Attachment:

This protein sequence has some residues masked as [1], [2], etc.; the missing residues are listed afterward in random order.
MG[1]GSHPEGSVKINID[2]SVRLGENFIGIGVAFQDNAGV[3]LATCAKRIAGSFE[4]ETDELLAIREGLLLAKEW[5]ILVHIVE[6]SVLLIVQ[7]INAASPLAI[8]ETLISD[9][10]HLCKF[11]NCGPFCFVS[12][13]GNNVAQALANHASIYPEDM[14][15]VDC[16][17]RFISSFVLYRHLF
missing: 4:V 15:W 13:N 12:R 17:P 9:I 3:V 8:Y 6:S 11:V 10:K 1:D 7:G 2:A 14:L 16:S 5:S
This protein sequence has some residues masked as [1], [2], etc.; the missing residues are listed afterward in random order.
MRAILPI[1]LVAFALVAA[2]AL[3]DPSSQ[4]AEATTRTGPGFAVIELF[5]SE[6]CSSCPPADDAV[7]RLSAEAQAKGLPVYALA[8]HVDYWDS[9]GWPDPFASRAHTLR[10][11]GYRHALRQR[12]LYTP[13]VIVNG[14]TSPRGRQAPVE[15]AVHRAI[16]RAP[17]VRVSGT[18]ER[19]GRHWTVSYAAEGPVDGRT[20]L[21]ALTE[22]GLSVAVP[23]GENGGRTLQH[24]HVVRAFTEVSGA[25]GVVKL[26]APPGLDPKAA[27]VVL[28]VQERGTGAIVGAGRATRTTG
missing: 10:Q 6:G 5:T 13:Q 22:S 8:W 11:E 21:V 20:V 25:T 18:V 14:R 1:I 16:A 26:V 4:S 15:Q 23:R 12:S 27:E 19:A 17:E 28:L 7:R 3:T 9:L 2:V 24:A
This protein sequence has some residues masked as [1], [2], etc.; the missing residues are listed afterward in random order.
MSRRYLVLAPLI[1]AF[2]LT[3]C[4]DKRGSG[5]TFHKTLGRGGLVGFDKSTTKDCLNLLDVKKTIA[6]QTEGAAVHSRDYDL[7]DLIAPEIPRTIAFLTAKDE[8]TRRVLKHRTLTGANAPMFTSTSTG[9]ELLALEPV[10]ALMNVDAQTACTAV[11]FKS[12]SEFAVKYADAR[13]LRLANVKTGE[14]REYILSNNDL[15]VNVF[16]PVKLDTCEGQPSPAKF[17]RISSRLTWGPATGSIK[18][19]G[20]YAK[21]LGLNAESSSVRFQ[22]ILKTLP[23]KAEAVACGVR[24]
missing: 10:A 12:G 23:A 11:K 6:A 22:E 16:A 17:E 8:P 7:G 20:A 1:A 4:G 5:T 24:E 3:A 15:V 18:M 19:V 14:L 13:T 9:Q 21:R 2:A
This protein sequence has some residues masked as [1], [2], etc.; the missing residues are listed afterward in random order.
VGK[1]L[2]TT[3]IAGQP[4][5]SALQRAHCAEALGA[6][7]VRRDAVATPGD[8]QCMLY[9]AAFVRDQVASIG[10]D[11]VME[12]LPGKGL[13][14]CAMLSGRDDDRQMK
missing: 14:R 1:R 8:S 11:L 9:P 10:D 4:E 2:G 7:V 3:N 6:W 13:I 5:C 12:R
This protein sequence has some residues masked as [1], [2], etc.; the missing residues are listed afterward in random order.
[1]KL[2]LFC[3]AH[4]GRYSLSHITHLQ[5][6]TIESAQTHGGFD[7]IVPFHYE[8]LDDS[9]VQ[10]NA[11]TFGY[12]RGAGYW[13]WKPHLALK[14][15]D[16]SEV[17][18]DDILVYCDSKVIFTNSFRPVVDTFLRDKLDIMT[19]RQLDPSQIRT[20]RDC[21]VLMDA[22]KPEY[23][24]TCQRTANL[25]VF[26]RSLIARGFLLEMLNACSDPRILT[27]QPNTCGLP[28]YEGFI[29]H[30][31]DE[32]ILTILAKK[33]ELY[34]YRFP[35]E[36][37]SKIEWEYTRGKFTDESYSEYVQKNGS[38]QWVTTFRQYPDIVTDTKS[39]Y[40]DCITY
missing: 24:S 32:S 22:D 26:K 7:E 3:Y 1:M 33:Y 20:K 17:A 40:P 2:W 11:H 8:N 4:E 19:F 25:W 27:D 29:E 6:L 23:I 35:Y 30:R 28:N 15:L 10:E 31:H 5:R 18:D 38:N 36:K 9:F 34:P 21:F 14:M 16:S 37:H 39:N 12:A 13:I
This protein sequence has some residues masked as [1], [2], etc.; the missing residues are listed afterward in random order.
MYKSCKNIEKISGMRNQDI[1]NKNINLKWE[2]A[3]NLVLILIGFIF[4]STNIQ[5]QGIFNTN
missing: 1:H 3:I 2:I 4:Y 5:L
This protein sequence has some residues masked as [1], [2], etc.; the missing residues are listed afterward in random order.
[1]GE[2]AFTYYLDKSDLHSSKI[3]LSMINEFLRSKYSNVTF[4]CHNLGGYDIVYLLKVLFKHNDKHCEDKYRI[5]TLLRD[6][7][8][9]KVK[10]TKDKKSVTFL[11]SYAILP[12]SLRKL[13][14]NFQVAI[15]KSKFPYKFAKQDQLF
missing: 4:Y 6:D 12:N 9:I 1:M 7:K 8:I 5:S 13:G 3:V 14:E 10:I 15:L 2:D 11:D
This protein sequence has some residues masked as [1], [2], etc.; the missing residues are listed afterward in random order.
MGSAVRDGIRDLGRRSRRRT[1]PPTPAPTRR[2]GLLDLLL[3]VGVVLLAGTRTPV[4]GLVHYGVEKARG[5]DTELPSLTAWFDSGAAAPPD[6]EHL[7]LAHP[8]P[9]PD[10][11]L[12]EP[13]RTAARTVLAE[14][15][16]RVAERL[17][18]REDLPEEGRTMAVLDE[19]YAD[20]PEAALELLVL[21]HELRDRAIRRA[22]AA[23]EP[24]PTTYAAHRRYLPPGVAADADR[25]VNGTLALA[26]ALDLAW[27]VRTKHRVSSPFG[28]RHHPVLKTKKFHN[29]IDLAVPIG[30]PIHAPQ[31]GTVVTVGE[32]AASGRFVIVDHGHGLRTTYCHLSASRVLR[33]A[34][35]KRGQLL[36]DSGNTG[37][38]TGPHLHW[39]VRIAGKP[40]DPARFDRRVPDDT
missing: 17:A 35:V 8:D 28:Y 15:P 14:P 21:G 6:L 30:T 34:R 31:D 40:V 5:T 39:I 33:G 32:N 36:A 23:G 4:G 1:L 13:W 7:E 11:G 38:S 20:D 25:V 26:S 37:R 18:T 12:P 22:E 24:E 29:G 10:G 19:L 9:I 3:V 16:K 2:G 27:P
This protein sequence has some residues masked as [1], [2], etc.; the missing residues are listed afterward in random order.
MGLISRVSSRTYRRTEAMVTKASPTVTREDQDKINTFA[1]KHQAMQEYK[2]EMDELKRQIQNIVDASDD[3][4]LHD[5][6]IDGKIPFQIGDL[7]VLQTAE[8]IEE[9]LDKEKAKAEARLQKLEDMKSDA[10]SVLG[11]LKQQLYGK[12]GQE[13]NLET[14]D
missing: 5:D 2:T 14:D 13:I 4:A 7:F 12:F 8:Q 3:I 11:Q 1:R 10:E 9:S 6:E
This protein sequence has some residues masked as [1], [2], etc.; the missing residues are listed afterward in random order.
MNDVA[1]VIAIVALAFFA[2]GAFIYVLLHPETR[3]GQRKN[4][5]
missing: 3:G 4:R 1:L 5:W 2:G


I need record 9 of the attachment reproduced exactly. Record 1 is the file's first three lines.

This protein sequence has some residues masked as [1], [2], etc.; the missing residues are listed afterward in random order.
MGLISRVSSRTYRRTEAMVTKASPTVTREDQDKINTFA[1]KHQAMQEYK[2]EMDELKRQIQNIVDASDD[3][4]LHD[5][6]IDGKIPFQIGDL[7]VLQTAE[8]IEE[9]LDKEKAKAEARLQKLEDMKSDA[10]SVLG[11]LKQQLYGK[12]GQE[13]NLET[14]D
missing: 5:D 2:T 14:D 13:I 4:A 7:F 12:F 8:Q 3:I 11:Q 1:R 10:E 9:S 6:E